Spring Break – Sacramento

March 29th, 2007
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March 28, 2007

Spring Break – Lake Tahoe

Filed under: General — mmrobins @ 2:45 pm

To start off spring break Kim and I flew into Reno, where we immediately got in a rental car and left. We got into Tahoe at about 2 in the morning, and unfortunately the free camping sites Kim remembered were covered in snow and not open. We just setup camp in some KOA style place which we found out in the morning cost $30. Robbery. Cheaper than the $85 motels though.

We spent the day driving around the lake and doing a few small hikes. It was gorgeously sunny, something Seattle has been lacking. Surprise surprise. I think Emerald Bay is the prettiest area of the lake. We hiked down to the cool house on the edge of the bay, Vikingsholm. Rich people definitely have the coolest houses. We also hiked to a waterfall above Vikingsholm. Kim was fighting a cold so we checked into a time share rental that her boss had been nice enough to set us up with. We checked in and by 8 or so Kim had zonked and slept for about 12 hours.

The next day we had planned to ski but got up a little late. We drove up toward Heavenly ski resort, but didn’t want to spend $75 for a day of skiing since we were starting late and the half day price was still $60 something. Outrageous. We went to a local ski shop and they suggested we do a half day at another resort a little farther away and ski Heavenly tomorrow since a snow storm was predicted for the evening. This turned out to be great advice.

We went down to Sierra ski resort for a half day, which was a good amount of time for us to get back into the swing of skiing and snowboarding. Kim hadn’t been up on the slopes and years and it I’ve out very infrequently the last few years. The snow was a little slushy, but we still had a lot of fun and even found a few fun routes in the trees.

That night it absolutely DUMPED snow. We had two feet of fresh powder to ski in at one of the premier ski resorts in the country. It really was some of the best skiing I’ve ever seen. The mountain is huge with runs in California and Nevada. We skied almost all day on the California side since the snow stayed fluffy there longer being on the less exposed west slope. I introduced Kim to the joys of tree skiing, that is ignoring the groomed runs and making your own run between the trees in the powder. At first she had a really hard time with it. I think she just wasn’t used to moving through powder, but by the end of the day I practically had to drag her off the mountain. There were a lot of sections that had been closed the day before that were now wonderlands of amazing snow. Sometimes the new snow hid rocks and stumps that scraped up my skis and Kim’s board a little, but they were rentals so it wasn’t too big a deal :-). The morning was sunny, it blizzarded a bit in the afternoon.

By the time we were done skiing it was back to sunny, but we weren’t sure if we’d be able to get out of the Lake Tahoe area without chains. Unfortunately nobody else seemed to know if chains were required, so I bought some. They weren’t required. Oh well. I figured we’d have them in case it snowed while we were with Brendan in Yosemite later…

March 24, 2007

VegFest 2007

Filed under: General — mmrobins @ 7:33 pm

I didn’t volunteer this year at VegFest, but Kim did. VegFest is a vegetarian food festival in Seattle. It was nice for me to be able to just walk around and try food without working. Kim likes the volunteering more than I would since she gets to meet chefs that are big names in the vegetarian culinary world and work with them. I ended up helping at the Lucky Palate booth to give Ray and Bonnie a break. Kim works there making the desserts. There was a lot of good food to try as always, even if I was completely soyed and sugared out by the end of the day. Quorn is still my favorite VegFest discovery. I hope next year they do a different T-Shirt.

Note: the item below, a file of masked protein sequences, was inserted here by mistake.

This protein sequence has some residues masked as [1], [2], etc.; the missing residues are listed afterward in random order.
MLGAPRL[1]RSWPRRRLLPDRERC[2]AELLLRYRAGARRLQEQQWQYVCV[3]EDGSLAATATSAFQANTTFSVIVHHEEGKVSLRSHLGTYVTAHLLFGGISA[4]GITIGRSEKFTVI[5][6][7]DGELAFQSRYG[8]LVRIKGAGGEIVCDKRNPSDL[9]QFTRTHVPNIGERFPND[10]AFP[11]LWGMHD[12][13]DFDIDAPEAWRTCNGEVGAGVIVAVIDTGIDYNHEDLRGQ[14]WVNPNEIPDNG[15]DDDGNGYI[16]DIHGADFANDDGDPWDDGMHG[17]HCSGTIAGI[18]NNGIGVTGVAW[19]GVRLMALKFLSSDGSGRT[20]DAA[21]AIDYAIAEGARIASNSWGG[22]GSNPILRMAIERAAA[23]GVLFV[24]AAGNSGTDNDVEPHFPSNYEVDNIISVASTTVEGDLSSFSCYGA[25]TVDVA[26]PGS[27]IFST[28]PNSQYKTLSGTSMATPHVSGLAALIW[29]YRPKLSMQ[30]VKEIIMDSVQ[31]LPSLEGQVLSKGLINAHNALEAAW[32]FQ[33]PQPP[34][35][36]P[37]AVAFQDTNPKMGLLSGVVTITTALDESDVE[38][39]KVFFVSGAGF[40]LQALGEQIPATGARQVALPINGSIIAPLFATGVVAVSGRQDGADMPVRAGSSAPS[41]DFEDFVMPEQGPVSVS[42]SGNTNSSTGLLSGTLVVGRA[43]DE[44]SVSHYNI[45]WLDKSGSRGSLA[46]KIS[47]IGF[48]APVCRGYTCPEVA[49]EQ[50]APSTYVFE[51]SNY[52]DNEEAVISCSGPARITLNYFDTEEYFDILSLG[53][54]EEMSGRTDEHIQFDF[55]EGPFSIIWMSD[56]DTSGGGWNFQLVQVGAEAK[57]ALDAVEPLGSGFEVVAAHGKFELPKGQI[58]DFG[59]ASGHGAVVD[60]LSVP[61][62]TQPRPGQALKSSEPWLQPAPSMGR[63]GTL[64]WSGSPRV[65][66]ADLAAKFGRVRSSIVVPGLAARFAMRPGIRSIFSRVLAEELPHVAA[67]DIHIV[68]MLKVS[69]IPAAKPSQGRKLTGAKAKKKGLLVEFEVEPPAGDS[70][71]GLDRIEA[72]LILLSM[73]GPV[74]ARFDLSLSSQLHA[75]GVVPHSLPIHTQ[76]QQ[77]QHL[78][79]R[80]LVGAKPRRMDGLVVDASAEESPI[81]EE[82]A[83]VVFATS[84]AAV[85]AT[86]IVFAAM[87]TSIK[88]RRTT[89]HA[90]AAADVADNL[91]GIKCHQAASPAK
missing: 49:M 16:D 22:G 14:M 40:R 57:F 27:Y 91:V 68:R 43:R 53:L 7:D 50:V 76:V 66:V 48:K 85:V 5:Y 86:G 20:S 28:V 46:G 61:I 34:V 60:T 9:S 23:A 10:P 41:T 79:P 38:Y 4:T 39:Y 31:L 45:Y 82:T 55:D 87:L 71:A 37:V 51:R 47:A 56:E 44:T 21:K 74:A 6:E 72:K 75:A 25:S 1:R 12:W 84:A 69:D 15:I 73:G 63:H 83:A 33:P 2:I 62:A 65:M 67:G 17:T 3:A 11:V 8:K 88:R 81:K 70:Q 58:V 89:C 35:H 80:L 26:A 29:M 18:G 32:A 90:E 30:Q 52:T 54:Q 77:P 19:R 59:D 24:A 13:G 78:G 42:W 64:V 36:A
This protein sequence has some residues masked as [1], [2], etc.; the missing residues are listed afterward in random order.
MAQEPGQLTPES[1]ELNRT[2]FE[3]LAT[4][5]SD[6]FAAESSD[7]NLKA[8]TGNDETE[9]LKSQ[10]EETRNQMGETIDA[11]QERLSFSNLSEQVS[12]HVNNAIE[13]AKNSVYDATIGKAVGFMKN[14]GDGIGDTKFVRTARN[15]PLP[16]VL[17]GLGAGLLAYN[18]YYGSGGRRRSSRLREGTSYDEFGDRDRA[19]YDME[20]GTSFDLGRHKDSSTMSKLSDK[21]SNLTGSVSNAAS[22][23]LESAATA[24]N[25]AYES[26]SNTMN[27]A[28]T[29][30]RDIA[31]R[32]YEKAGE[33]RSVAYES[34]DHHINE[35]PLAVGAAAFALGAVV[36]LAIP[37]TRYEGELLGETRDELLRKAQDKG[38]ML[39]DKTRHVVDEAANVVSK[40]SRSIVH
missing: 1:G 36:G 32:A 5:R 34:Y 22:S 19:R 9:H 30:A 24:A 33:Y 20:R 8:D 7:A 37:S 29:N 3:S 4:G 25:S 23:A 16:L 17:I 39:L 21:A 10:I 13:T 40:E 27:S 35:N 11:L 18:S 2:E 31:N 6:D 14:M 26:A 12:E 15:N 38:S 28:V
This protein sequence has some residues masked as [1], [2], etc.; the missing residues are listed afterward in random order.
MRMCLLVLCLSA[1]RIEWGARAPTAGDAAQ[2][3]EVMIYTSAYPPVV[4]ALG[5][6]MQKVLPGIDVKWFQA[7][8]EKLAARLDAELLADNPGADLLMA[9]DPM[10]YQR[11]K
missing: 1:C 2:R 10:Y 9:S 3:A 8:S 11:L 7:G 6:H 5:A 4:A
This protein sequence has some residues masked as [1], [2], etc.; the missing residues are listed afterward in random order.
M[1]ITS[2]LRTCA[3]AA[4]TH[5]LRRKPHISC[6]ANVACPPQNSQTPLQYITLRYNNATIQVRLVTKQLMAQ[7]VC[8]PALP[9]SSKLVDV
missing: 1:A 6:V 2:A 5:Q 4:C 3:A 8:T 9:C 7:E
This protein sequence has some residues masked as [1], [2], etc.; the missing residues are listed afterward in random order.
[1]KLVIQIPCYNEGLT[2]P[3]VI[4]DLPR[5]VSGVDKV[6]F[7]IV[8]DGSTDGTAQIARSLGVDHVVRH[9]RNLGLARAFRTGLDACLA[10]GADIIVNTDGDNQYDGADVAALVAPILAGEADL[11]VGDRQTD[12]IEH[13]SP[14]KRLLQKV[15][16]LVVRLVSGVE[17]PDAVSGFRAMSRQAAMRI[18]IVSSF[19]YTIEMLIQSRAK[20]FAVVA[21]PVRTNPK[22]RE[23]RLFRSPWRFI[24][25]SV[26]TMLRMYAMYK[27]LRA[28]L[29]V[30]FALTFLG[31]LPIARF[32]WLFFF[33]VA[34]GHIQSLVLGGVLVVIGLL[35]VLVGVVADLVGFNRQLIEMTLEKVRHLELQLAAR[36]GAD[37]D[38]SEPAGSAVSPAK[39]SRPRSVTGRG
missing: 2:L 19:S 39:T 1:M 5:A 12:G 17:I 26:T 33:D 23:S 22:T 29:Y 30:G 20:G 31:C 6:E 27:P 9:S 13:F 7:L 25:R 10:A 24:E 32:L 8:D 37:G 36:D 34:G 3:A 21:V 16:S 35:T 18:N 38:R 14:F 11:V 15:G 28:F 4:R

March 21, 2007


Filed under: General,Politics — mmrobins @ 6:57 pm

Some more posts from my friend Les Ratcliff in Iraq. I asked before I put his name on these since I didn’t want to get him in trouble. He said

Again these are my personal opinions so I hope they do not offend. Being here has changed my outlook and perceptions. Despite the Jingoist slant on many I must reinforce that I hate it here, I hate being away from my wife, and I hate seeing good men die. However, I would do it again, being here has reinforced for me the feeling that ethics, honor, and duty are more important than any sacrifice I must give. I long to go home, but not at the cost of those who depend upon me, and not at the cost of my honor.

Here’s a post he’s entitled Tigers. Grrr!

There are constant calls at home for a political solution to this conflict, and cries from protestors that violence is not the answer. I would dispute these claims. In an insurgency it is true that military force is not enough to win, however, it is required in conjunction with other efforts. There can be no peace without security, and whomever can provide that security will be able to dictate the terms of the political sentiment. Economic aid, and political pressure will not sway a public under threat, it takes Soldiers on the ground and willing to fight to provide the security that will enable people to concentrate on something other than making it to the next day. To those crying that violence is not the answer, I would answer that in this world there are tigers, and the only thing keeping that tiger from their throats is the Soldier who is willing to fight. Despite all of the rhetoric, there are still those out there with the means and will to take what they want, and no diplomatic or economic package will prevent them from that. Unless you are willing to fight for your beliefs, someone will change them for you. In a world where tigers prowl it takes those willing to go into dark places to keep them out of your backyard.